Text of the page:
All Of You Should Love All Of Mee! Interview with Gavin Mee by Anthony Sullivan for the Tullamore Tribune.


Gavin MeeSOMETIMES its your instincts that lead you to really discovering an artist. You see their names popping up time and again in magazines, for instance, or you hear them mentioned by people who’s tastes in music you’d know well enough to trust, so you decide to check things out for yourself. But there are times, however, when you can discover an artist  completely by chance. That’s what happened with Gavin Mee, a singer/songwriter from Dublin.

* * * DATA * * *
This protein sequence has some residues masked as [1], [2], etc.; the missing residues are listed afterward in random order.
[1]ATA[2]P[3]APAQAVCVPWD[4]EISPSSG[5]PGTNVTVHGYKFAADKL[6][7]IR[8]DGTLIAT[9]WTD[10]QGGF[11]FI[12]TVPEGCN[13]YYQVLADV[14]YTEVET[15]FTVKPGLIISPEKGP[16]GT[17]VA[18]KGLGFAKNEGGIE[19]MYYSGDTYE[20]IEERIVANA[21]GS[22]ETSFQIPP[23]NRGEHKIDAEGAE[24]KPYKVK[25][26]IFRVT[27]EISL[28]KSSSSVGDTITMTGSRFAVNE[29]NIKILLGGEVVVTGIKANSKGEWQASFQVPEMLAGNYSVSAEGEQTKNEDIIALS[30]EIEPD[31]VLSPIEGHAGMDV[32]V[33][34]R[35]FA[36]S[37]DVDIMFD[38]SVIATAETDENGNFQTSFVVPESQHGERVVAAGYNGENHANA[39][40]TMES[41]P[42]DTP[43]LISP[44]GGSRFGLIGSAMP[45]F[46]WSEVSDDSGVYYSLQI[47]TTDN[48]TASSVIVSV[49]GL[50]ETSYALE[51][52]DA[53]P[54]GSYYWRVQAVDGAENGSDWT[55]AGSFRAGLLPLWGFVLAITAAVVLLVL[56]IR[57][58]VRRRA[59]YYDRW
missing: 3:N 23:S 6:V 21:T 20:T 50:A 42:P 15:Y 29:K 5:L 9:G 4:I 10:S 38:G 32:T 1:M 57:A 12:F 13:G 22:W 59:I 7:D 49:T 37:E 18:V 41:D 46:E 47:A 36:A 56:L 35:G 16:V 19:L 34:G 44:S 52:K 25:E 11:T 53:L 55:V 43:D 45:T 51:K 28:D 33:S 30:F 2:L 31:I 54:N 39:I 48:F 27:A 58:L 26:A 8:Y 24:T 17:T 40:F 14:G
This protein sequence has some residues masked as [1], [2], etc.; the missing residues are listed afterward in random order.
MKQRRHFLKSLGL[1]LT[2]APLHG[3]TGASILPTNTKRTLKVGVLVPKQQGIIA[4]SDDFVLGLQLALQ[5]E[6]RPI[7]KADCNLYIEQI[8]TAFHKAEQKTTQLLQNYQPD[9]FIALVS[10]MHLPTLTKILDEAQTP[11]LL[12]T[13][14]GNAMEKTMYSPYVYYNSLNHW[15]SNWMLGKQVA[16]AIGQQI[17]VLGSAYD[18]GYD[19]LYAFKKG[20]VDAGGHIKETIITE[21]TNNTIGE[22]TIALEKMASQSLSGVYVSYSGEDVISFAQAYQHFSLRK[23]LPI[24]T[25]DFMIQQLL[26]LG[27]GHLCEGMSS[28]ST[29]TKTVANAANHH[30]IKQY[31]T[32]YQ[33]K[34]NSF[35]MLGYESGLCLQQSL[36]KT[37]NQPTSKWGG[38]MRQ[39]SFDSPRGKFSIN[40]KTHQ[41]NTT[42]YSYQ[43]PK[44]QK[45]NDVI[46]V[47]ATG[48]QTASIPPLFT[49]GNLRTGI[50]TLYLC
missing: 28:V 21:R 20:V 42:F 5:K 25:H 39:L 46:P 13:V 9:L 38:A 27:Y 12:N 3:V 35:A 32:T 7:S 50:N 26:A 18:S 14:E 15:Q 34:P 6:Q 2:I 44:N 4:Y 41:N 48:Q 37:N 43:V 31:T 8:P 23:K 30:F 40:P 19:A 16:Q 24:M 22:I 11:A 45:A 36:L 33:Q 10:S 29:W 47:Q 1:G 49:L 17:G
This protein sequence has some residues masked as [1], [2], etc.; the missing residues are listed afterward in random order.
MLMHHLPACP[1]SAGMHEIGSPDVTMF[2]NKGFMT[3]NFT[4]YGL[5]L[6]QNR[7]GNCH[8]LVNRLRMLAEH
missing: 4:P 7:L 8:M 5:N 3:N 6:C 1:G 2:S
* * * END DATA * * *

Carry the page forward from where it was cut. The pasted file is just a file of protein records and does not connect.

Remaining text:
I was in work in TRAX one Sunday just a few weeks back and a gentleman walks in and enquires if I’d ever heard of a chap called Gavin Mee and if we might have his latest album? The name was a new one but I figured if this gentleman was interested in him, then quite possibly more people would be also. I asked this gentleman where he’d heard Gavin and his answer confirmed my hunch that I should follow this up! On Niall Toner’s radio show on RTE Radio 1 was his reply. Now, for those of you who may not know Niall, he’s one of Ireland’s foremost blue grass musicians and songwriters. Not only that, however, he’s a music lover through and through and a man who knows and appreciates genuine talent. So if Gavin Mee had already got the thumbs up from Niall, that was pretty much all the research I needed to do in terms of quality. A quick text to Niall and before long I was in touch with Gavin himself and enjoying the trip through the tracks of his brand new album ‘MeeMantras’. After a bit of juggling around with both of our diaries, I finally had the pleasure of sitting down for a bit of a chat with Gavin last week.I began by asking him if ‘MeeMantras’ turned out to be that oft’ referred to ‘difficult second album’ that afflicts so many artists, and was it always the plan to leave as much time between his debut album ‘Breech Birth’ (2006) and this, or had things simply turned out that way?